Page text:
On Wednesday, the Office of Management and Budget released a memo offering an explanation for the Trump administration’s decision to withhold military aid to Ukraine earlier this year: OMB needed to make sure the funds weren’t being released “prematurely.” But legal journalist Jerry Lambe, in a December 12 article for Law & Crime, notes that not everyone finds that explanation convincing.
House Democrats, this week, officially announced two articles of impeachment against President Donald Trump: one for abuse of power, the other for obstruction of Congress. House Speaker Nancy Pelosi, House Judiciary Committee Chairman Jerrold Nadler and other Democrats are arguing that Trump abused his power when, on July 25, he tried to pressure Ukrainian President Volodymyr Zelensky to investigate former Vice President Joe Biden and his son, Hunter Biden — and withheld military aid to Ukraine while awaiting the investigation.
In the Wednesday memo, OMB General Counsel Mark Paoletta wrote, “It was OMB’s understanding that that a brief period was needed, prior to the funds expiring, to engage in a policy process regarding those funds. OMB took appropriate action, in light of a pending policy process, to ensure that funds were not obligated prematurely in a manner that could conflict with the president’s foreign policy.”
The White House budget office asserts in a new legal memo that it withheld aid to Ukraine this summer to “engage in a policy process.”https://t.co/X6yLHmJK5t
— Vicky Ward (@VickyPJWard) December 12, 2019
In the memo, Paoletta asserted that OMB has “significant discretion in determining how and when funds are released.”
“For decades,” Paoletta wrote, “OMB has routinely used its apportionment authority to prevent funds from being used. Often, in managing appropriations, OMB must briefly pause an agency’s legal ability to spend those funds for a number of reasons, including to ensure that the funds are being spent efficiently, that they are being spent in accordance with statutory directives, or to assess how or whether funds should be used for a particular activity.”
But as Lambe points out, some legal experts find that explanation problematic — for example, CNN’s Elie Honig, who tweeted, “This would’ve been much more convincing if it had been written *before* the scandal was exposed.”
This would’ve been much more convincing if it had been written *before* the scandal was exposed. https://t.co/k68vVv2Nu4
— Elie Honig (@eliehonig) December 12, 2019
Lambe also notes that according to OMB official Mark Sandy, withholding military aid to Ukraine “was highly unusual and led to two career OMB officials tendering their resignation.”
On top of that, Lambe adds, Acting White House Chief of Staff Mick Mulvaney confirmed in an October press conference that part of the reason aid to Ukraine was withheld was to make sure that the country investigated the United States’ 2016 presidential election.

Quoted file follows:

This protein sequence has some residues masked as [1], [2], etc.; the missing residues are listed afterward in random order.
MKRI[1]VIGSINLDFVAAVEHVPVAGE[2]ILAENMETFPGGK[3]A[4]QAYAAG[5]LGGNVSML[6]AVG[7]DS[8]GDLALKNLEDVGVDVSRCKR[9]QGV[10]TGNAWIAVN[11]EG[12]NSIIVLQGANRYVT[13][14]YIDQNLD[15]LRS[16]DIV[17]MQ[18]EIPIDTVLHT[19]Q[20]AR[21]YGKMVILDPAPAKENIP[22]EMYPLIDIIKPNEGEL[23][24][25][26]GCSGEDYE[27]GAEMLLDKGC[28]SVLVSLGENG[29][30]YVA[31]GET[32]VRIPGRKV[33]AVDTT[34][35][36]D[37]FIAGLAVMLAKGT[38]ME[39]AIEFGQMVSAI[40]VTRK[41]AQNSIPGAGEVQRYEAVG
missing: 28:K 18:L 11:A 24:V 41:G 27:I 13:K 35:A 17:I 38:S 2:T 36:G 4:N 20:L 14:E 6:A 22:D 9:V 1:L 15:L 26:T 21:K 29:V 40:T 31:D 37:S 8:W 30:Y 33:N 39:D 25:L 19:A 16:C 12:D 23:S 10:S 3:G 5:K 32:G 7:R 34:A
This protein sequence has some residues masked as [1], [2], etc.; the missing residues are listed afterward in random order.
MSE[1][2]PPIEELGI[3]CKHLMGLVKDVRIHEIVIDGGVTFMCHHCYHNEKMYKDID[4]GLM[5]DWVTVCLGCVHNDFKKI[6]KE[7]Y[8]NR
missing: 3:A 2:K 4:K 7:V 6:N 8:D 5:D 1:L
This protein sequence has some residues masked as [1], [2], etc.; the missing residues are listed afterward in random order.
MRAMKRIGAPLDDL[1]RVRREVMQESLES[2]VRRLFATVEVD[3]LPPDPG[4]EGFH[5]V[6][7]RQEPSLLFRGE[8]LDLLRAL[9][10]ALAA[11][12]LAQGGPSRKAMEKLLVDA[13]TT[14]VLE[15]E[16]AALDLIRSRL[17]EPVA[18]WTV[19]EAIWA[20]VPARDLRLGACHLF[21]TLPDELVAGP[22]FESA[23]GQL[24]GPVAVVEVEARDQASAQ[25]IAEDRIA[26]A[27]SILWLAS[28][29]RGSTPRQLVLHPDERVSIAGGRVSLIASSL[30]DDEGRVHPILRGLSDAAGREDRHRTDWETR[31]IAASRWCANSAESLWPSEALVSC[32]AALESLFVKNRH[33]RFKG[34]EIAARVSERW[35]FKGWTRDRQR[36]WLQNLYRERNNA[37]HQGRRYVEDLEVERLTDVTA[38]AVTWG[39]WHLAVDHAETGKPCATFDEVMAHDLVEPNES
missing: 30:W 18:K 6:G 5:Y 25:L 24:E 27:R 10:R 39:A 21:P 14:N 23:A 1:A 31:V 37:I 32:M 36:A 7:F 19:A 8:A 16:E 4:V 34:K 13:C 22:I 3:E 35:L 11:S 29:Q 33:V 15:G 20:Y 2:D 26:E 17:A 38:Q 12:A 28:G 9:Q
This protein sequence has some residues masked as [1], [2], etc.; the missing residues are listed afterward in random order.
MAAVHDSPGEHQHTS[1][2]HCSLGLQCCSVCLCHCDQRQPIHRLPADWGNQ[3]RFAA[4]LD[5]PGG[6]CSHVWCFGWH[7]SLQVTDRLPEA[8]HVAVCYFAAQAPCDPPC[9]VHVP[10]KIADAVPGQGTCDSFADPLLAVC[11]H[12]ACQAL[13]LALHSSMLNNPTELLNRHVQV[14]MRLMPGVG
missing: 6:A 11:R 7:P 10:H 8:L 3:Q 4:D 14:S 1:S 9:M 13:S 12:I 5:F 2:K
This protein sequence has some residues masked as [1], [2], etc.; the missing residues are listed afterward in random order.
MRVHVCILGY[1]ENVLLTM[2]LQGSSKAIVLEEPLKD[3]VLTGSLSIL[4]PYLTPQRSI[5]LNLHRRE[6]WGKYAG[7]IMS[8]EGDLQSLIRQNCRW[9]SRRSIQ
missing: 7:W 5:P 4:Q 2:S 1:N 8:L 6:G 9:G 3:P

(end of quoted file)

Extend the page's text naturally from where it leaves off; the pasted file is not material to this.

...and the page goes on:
And that policy was to get Ukraine to announce publicly an investigation into Joe Biden. No actual investigation was necessary because this policy was to use the power of the presidency and financial aid to attack Trump’s political enemy.
— Kranston Howell (@KranstonH) December 12, 2019
Florida sheriff ordered his officers to not wear face masks — and then banned the safety gear
A Florida sheriff ordered his officers to not wear face masks -- and banned the safety gear from his office -- even as the southern US state has hit record daily coronavirus death tolls.
Sheriff Billy Woods, of central Florida's Marion County, emailed deputies Tuesday to tell them of the new mask prohibition, according to local paper the Ocala Star Banner, citing the message.
"My order will stand as is when you are on-duty/working as my employee and representing my Office – masks will not be worn," the email read.
The sheriff allowed for certain exceptions, including for officers who work in prisons, schools, hospitals or with people suspected of being infected with the virus.
Fast-moving brush fire north of Los Angeles has prompted mandatory evacuation orders for some 500 homes
A fast-moving brush fire north of Los Angeles prompted mandatory evacuation orders for some 500 homes on Wednesday as firefighters battled the flames that had burned 10,000 acres by early evening, authorities said.
The Lake Fire erupted at around 3:30 pm (2230 GMT) near Lake Hughes, about a 90-minute drive from Los Angeles.
Rapidly-spreading flames had scorched some 10,000 acres (4,050 hectares) within a little more than three hours, according to the Los Angeles County Fire Department.
"Multiple agencies are battling a brush fire near the Lake Hughes area in the Angeles National Forest," the department said in a tweet.
‘Trump should know how to be in public with a woman who publicly humiliated him’: Trevor Noah jokes
"The Daily Show's" Trevor Noah couldn't help but notice President Donald Trump's confusion during the Q&A of his daily coronavirus press briefing. Trump was asked about Vice President Joe Biden's pick as Sen. Kamala Harris (D-CA) as his running mate. In his attacks on Harris, Trump seemed to be spending more time defending Biden than he did attacking him.
Trump claimed the reason he was surprised Biden picked Harris is that she was "very very nasty to Joe Biden," he said she was "probably nastier even than Pocahontas," his nickname for Sen. Elizabeth Warren (D-MA). "She was very disrespectful to Joe Biden."